March 8, 2017
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How many countries are there on Earth? Many argue the official number is 195, however, others choose to include Palestine and Taiwan, raising the number to 197. But there is another factor to consider, there are only 193 members of the United Nations. But these nations are only the officially recognized nations, meaning there are other countries in the world seeking their independence, remaining only partially recognized. Many of these nations are part of the newly independent states created with the collapse of the Soviet Union, mainly Russia and Georgia. What are these countries? Today, I will try to inform our fellow readers about some of the nations currently claiming their independence.
Republic of Abkhazia
Currently Part of Georgia
- The Republic of Abkhazia is an autonomous region in the country of Georgia on the Black Sea and also a separatist nation. Its capital is Sukhumi, the headquarters of Abkhazia’s central government. Unlike the rest of Georgia, Abkhazia speaks the native dialect, Abkhaz. Abkhazia has a fully functional government recognized by four United Nations members including Russia.
Revolutionary Government of Zanzibar
Currently Part of Tanzania
- The Revolutionary Government of Zanzibar is a semi-autonomous region in the country of Tanzania. Its isolated island facilitated a movement towards independence. The people of Zanzibar have had a rich history with many years of independence under the Sultanate of Zanzibar. Zanzibar uses the Tanzanian shillings and the autonomous region speaks a form of Arabic known as Kiswahili Arabic. Although Zanzibar is not recognized by any state, it is currently trying to gain full independence from the Tanzanian state.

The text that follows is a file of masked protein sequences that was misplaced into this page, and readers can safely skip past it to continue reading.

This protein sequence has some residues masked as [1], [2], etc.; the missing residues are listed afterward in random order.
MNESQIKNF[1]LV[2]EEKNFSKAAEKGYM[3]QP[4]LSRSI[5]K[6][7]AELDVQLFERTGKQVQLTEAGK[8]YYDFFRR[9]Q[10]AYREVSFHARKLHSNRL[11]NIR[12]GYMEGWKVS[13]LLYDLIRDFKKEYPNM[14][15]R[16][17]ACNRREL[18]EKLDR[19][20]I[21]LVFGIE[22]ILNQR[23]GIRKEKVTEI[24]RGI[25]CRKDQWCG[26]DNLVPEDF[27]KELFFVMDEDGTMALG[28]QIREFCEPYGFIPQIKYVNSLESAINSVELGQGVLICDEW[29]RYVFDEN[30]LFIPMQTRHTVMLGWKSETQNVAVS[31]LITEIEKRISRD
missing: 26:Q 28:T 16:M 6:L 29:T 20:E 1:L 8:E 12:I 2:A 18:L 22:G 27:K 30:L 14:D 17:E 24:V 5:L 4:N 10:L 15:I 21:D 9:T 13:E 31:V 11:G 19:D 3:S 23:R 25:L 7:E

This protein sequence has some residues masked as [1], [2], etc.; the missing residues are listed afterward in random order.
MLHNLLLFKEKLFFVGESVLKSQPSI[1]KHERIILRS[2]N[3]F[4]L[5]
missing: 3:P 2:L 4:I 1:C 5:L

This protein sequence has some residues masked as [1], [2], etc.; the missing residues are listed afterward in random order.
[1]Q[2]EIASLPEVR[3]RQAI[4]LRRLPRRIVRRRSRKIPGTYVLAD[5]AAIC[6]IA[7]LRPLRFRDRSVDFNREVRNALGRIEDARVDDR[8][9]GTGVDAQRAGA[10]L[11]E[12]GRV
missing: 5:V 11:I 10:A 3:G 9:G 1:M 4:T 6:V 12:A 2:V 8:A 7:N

Republic of Somaliland
Currently Part of Somalia
- The Republic of Somaliland is a self-declared state and semi-autonomous region of Somalia. Unlike other self-declared and autonomous states, Somaliland has a centralized government with its own leader, Ahmed Mohamed Mohamoud, serving as the head of their presidential constitutional republic. The country has endured many annexations in its history, claiming it is the successor of British and Italian Somaliland. Somaliland has several official languages including Somali, Arabic, and English and it uses its own currency, the Somaliland shillings. This republic declared its independence from Somalia in 1991 however, this is not recognized by many nations.
Currently Part of Namibia
- This particular group is quite unique since they were formed by a small ethnic minority of European Dutch and African people. Their official demonym is “bastards”, Dutch for crossbred which is what they consider themselves. Their population of approximately 27,000 people is proud of its demonym, opposed to what many may think. The community is ruled by various “Kapteins” which try their best to preserve the culture of both their colonizers and their native African ancestors through the usage of Afrikaans and the practice of Protestantism. Today, the Kaptein’s Council is responsible for representing the state at the Unrepresented Nations and Peoples Organization
After reading this, you may be thinking, well, why is this significant. These nations will potentially become the future and they represent hope to their inhabitants. This hope has been desired for centuries and the prospect of an independent nation where one’s culture will be represented as equally as the neighboring ethnic cultures is very promising to many of these semi-autonomous nations. It is important that the United States support the ambitions of revolutionaries in these rebelling states, not forgetting that we as a country were once separatists as well.
Photo Credits to MyGoldenBengal.wordpress.com